On the Controversial Role of the Metal in Fe/N/C or Co/N/C Electrocatalysts for the Reduction of Oxygen in the Acidic Medium of PEM Fuel Cells
Today, Fe/N/C-catalysts and perhaps also Co/N/C-catalysts obtained from the pyrolysis of molecular precursors are the most promising non-platinum-group-metal (non-PGM) catalysts for the electrochemical reduction of oxygen (air) to water in an acidic medium such as that of PEM fuel cells.
Despite decades of research on Fe- (or Co) -based electrocatalysts for the oxygen reduction reaction (ORR), the role of the metal is still one that raises a great deal of controversy. Consequently, the nature of the catalytic site in these non-noble metal ORR catalysts is still a topic of debate. One camp within the scientific community believes that the metal is an integral and electrochemically active part of the catalytic site, while the other believes that the metal is merely a chemical catalyst for the formation of special oxygen-reducing N-doped carbon structures.
After presenting the case for the importance of non-noble catalysts at the cathode of PEM fuel cells, we will introduce the three models of active sites that were advocated during the 1980’s by van Veen, Yeager, and Wiesener, and discuss how they have evolved, especially that of Yeager. Wiesener’s model will be analyzed in detail through the work of several research groups that have been staunch supporters.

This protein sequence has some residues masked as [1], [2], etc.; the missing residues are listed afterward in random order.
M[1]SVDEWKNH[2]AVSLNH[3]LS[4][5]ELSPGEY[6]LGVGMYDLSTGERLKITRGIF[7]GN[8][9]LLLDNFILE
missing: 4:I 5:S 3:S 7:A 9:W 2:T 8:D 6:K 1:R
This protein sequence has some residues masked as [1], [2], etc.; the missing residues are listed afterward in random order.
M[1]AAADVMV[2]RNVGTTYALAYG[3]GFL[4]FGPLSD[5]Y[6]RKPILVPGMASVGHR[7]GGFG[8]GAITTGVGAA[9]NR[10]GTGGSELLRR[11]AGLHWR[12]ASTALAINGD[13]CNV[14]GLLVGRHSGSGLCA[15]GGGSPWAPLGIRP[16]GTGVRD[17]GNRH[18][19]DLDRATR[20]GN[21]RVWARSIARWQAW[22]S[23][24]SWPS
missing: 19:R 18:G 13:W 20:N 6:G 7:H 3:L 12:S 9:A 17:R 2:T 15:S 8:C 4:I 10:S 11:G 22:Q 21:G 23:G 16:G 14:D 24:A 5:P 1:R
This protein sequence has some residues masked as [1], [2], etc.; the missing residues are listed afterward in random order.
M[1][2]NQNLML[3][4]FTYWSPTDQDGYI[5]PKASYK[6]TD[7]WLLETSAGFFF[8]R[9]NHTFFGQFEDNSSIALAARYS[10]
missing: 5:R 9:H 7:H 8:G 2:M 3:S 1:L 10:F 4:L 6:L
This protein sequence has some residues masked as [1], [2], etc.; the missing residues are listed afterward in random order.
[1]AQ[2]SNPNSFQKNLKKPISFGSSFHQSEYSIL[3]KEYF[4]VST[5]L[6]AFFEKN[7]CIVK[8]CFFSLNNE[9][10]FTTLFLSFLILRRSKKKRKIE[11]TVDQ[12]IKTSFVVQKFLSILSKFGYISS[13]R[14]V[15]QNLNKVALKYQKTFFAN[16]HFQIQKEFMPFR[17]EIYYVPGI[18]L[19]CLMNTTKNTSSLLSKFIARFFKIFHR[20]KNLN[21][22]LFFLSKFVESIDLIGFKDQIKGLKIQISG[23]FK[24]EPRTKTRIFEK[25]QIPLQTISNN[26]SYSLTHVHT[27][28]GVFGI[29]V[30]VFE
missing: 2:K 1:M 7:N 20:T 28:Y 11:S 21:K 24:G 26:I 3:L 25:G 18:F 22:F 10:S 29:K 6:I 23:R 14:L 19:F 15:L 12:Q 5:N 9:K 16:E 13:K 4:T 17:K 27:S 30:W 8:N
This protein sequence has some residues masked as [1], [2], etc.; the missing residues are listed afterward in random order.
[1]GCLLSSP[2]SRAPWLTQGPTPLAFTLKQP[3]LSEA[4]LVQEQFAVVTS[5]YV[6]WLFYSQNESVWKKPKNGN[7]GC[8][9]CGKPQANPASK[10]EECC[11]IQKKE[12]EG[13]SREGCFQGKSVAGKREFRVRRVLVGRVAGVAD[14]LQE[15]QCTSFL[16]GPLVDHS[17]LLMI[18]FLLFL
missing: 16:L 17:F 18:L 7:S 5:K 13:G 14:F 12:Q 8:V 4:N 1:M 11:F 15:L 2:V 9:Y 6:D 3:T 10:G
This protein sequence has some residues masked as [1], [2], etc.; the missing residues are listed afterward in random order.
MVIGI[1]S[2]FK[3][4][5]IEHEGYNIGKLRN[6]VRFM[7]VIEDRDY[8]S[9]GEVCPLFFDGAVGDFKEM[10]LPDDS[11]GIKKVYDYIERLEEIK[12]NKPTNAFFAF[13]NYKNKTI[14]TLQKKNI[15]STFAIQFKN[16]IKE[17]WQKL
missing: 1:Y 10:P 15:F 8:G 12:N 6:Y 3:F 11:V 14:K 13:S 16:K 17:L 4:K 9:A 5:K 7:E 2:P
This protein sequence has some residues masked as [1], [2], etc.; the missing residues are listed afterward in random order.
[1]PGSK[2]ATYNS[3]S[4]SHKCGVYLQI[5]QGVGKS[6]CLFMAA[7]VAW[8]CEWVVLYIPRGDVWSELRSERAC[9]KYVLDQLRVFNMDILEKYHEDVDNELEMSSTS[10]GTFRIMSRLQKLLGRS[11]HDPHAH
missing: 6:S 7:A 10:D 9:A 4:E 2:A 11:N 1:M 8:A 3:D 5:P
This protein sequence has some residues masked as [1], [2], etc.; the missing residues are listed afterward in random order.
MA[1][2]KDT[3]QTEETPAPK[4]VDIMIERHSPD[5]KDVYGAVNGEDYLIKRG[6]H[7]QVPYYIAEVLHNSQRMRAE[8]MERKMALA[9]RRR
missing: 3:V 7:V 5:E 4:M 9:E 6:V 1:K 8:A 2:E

It will be shown that all the active sites proposed by van Veen, Yeager and Wiesener in the 1980’s, while different, are in fact simultaneously present in Fe- (or Co)-based catalysts active for ORR in acidic medium, except that their activity and relative population in these catalysts is different, depending on the choice of the metal precursor, nitrogen precursor, structural properties of the carbon support and the synthesis procedure.
A good knowledge of the nature and structure of the catalytic sites is important to further improve catalyst activity and site stability, especially for the Fe/N/C cathode catalysts that lead to the highest power densities reported to date for non-PGM-based catalysts able to reduce oxygen at meaningful cell voltages in PEM fuel cells.